Tree Volumes sum each person's downline volume.
<Volumes> don't reference a tree; they assign values to individuals.
The majority of the time you'll use the standard TreeVolume:
<TreeVolumes> <TreeVolume Volume="PS" Tree="Enrollment" Name="TS" /> </TreeVolumes>
What you do is you name it just like everything else. The example is named "TS". Then you declare a Tree. This example is using the Enrollment Tree, but you could use Binary, Unilevel, Matrix, etc. For this example, we're going to assign the
<VA_RetailRollup> Volume named "PS" that looks like this:
<VA_RetailRollup Name="PS"> <VolumeType> <DefVolType VolumeGroup="QV" /> </VolumeType> </VA_RetailRollup>
What our Tree Volumes example is going to do is for each person in the Enrollment tree below an Associate (but doesn't include the Associate), it gets all of their
"PS", sums up this volume, and puts that number as
"TS". So this becomes your Group Volume.
A very common Condition that goes along with this is GVCondition that you can call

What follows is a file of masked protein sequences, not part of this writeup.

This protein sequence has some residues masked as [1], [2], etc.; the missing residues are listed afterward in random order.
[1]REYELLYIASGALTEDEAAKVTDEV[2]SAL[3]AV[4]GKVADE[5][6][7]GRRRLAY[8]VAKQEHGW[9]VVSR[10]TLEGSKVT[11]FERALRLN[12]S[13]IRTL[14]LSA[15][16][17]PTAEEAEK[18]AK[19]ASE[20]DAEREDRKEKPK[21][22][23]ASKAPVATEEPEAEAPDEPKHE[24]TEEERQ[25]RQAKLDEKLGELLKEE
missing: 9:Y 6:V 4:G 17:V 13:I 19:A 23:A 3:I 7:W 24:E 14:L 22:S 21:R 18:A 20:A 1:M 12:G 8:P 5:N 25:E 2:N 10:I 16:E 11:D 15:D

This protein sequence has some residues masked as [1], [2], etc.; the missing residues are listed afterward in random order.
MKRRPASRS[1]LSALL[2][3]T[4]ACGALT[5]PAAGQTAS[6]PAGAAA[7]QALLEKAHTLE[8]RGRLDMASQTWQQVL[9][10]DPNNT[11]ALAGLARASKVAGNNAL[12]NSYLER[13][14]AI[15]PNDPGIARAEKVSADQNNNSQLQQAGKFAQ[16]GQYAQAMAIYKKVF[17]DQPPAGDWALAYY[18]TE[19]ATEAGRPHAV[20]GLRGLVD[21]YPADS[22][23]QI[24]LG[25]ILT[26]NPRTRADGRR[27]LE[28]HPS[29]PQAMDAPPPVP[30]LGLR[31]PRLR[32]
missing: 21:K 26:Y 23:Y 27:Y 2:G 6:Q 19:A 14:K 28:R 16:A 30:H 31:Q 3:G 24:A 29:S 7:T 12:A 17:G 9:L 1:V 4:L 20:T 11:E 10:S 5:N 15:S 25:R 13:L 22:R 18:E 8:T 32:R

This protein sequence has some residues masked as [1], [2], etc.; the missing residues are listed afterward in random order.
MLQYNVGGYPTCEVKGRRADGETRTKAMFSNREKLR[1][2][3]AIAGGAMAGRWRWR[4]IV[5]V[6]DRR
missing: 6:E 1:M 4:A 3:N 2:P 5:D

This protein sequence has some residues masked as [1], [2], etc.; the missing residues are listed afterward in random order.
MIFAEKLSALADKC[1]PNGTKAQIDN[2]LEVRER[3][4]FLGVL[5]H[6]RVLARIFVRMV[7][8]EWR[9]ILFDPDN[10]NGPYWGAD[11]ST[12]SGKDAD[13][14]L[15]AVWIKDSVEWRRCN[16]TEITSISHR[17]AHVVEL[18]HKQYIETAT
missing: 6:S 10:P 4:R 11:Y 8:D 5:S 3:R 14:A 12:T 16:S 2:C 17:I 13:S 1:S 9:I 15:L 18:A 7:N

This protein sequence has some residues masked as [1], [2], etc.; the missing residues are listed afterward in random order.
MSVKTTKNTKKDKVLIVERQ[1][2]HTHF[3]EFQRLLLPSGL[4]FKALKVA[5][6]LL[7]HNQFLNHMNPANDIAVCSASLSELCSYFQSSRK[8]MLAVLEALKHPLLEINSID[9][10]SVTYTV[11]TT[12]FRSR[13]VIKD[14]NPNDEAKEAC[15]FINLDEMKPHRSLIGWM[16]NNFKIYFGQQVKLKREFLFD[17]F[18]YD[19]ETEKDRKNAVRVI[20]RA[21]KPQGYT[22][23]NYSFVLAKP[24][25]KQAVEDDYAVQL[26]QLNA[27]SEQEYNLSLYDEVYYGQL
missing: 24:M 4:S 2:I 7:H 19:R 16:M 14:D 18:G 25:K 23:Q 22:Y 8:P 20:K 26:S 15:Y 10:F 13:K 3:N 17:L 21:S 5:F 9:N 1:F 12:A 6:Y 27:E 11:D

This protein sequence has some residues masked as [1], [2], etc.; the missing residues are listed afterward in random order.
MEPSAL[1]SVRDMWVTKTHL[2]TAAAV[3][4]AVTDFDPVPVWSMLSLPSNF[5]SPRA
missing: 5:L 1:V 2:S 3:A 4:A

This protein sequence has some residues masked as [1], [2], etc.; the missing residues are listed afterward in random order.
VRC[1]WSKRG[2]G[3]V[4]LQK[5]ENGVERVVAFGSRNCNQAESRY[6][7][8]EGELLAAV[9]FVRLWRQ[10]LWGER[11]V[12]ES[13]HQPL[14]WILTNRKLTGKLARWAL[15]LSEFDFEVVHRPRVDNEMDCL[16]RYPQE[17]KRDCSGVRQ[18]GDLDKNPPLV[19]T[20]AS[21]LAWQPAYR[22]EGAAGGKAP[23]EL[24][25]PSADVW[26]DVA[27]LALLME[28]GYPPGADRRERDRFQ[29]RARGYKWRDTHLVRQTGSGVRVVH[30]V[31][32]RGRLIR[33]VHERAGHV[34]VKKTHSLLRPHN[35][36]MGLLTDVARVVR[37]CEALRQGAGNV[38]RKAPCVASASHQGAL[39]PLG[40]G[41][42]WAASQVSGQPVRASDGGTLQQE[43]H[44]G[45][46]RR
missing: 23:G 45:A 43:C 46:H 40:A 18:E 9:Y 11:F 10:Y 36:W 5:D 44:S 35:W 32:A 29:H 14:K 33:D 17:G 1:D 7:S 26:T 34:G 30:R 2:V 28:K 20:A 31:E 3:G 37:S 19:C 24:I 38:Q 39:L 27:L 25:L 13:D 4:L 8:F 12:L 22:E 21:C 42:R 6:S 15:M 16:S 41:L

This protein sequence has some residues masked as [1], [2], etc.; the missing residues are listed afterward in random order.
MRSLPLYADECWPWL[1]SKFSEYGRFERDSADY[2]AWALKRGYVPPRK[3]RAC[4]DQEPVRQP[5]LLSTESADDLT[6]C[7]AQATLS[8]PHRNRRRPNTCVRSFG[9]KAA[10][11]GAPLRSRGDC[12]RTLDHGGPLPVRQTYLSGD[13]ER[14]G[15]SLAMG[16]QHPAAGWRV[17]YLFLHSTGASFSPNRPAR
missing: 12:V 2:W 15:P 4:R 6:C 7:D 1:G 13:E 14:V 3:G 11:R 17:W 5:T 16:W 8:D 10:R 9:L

<GVCondition PersonalVolume="PS" MaxPersonal="-1" IncludeCompressed="True" CompressRule="" Level="-1" MaxPerLeg="-1" Max="-1" Min="1000" TreeVolume="TS" />
In this example, you need a
"TS" to get this option.
Or in a GroupVolumeTree:
<GroupVolumeTree TreeVolume="TS" />
So for example, we have a
<VA_Personal> Volume Accumulator, Tree Volume would walk down an Associate's entire organization, whatever Tree defined, and give them the total of everybody below's personal volume. You can pass in any Volume Accumulator you want.
You could do
<VA_RetailRollup>, which would basically give an Associate everyone's volume below them in the Tree that's a Distributor with all their customer volume included.
<GVGenerationsTreeVolume> when you don't want the entire Tree, just the first X levels.
<PersonalTreeVolume> will include you (as in you the Associate). It's the same as the
<TreeVolume> but this one can add in your personal volume, as well. One thing you'll notice is that almost every condition that takes a Tree volume also asks for your personal so you can add it in on the condition level most of the time.
In a binary structure, you have a Left and your Right Leg. So, an Associate may have a Left Leg volume of 100,000 and Right Leg volume of 200,000. This Associate personally has 500 volume from customers.
<AddVolumeToLeg> adds this personal volume to an Associate's Weak Leg. For example, if an Associate's Weak Leg is 1000, it adds that 500 personal customer volume to it. So, in the compensation plan later on, if anything asks, "what is my weak leg volume?" It would say 1500 because the customer volume was added to the Weak Leg.
Updated 11 months ago